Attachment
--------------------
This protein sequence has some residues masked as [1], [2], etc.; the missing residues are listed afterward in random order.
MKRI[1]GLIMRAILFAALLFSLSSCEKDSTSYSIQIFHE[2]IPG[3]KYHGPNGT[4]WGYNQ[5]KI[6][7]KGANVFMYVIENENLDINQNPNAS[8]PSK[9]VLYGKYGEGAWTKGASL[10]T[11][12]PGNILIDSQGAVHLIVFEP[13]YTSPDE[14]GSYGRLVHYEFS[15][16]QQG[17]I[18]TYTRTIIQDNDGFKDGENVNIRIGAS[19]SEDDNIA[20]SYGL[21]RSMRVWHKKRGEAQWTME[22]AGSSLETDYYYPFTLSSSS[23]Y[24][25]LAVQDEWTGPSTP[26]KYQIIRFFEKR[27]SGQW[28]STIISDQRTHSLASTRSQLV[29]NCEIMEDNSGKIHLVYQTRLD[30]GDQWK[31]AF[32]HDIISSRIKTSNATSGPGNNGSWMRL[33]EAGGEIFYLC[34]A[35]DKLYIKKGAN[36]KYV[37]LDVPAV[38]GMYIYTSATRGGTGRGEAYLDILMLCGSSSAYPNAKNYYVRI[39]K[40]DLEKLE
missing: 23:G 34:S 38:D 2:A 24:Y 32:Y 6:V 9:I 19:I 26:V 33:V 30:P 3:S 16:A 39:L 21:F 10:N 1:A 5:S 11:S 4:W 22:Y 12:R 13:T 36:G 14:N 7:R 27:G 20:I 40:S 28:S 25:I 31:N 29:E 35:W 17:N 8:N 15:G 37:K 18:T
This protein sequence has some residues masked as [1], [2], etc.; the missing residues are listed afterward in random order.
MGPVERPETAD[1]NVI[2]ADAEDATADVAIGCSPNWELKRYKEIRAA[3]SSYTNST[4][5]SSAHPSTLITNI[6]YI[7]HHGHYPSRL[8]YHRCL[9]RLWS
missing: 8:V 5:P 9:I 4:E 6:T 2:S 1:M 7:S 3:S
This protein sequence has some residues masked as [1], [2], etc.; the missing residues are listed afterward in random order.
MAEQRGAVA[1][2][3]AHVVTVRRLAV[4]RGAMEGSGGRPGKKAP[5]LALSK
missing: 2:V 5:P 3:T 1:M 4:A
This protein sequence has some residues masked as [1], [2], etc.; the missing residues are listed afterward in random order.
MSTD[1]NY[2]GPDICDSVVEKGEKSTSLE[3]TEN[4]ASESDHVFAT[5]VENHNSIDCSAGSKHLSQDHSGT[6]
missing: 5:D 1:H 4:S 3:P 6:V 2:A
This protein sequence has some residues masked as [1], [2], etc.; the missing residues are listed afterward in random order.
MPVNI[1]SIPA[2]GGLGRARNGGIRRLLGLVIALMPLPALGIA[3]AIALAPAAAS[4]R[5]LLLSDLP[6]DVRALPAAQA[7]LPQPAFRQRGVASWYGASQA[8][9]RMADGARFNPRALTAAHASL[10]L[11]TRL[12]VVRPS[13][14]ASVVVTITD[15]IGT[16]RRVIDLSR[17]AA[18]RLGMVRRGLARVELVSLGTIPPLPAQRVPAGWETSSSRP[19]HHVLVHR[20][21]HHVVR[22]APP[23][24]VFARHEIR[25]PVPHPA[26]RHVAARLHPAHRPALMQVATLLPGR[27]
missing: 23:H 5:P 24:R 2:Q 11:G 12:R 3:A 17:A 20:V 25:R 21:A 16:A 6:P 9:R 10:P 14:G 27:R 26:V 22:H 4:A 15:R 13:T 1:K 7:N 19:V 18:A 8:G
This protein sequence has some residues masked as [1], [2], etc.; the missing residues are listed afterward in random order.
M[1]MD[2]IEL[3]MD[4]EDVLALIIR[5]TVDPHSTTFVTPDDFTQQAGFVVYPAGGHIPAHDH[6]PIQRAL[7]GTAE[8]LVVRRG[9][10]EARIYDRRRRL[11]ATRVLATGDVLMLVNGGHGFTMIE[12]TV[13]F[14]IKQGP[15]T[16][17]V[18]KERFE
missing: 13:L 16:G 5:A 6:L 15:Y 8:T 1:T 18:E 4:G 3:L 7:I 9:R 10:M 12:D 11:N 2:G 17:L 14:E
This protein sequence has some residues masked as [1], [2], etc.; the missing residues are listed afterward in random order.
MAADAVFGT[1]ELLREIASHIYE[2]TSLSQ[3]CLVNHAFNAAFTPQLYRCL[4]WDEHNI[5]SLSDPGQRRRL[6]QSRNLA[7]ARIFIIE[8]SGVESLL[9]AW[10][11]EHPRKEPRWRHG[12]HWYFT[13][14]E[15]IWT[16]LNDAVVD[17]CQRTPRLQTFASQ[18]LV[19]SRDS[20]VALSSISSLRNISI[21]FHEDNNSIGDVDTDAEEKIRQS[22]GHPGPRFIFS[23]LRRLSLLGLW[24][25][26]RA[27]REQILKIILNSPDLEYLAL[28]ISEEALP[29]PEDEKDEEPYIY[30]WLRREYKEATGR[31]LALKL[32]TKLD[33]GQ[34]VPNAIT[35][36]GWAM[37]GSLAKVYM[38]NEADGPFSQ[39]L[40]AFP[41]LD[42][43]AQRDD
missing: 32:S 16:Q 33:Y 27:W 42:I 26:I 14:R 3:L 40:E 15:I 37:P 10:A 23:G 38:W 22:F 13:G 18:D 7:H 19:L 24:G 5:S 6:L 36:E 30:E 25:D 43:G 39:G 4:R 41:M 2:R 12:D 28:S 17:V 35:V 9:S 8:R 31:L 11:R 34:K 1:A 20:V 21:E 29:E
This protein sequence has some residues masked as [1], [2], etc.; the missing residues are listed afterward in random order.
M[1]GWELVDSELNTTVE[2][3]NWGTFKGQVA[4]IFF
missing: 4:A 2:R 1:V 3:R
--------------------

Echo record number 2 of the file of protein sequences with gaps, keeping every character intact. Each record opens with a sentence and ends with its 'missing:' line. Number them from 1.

This protein sequence has some residues masked as [1], [2], etc.; the missing residues are listed afterward in random order.
MGPVERPETAD[1]NVI[2]ADAEDATADVAIGCSPNWELKRYKEIRAA[3]SSYTNST[4][5]SSAHPSTLITNI[6]YI[7]HHGHYPSRL[8]YHRCL[9]RLWS
missing: 8:V 5:P 9:I 4:E 6:T 2:S 1:M 7:S 3:S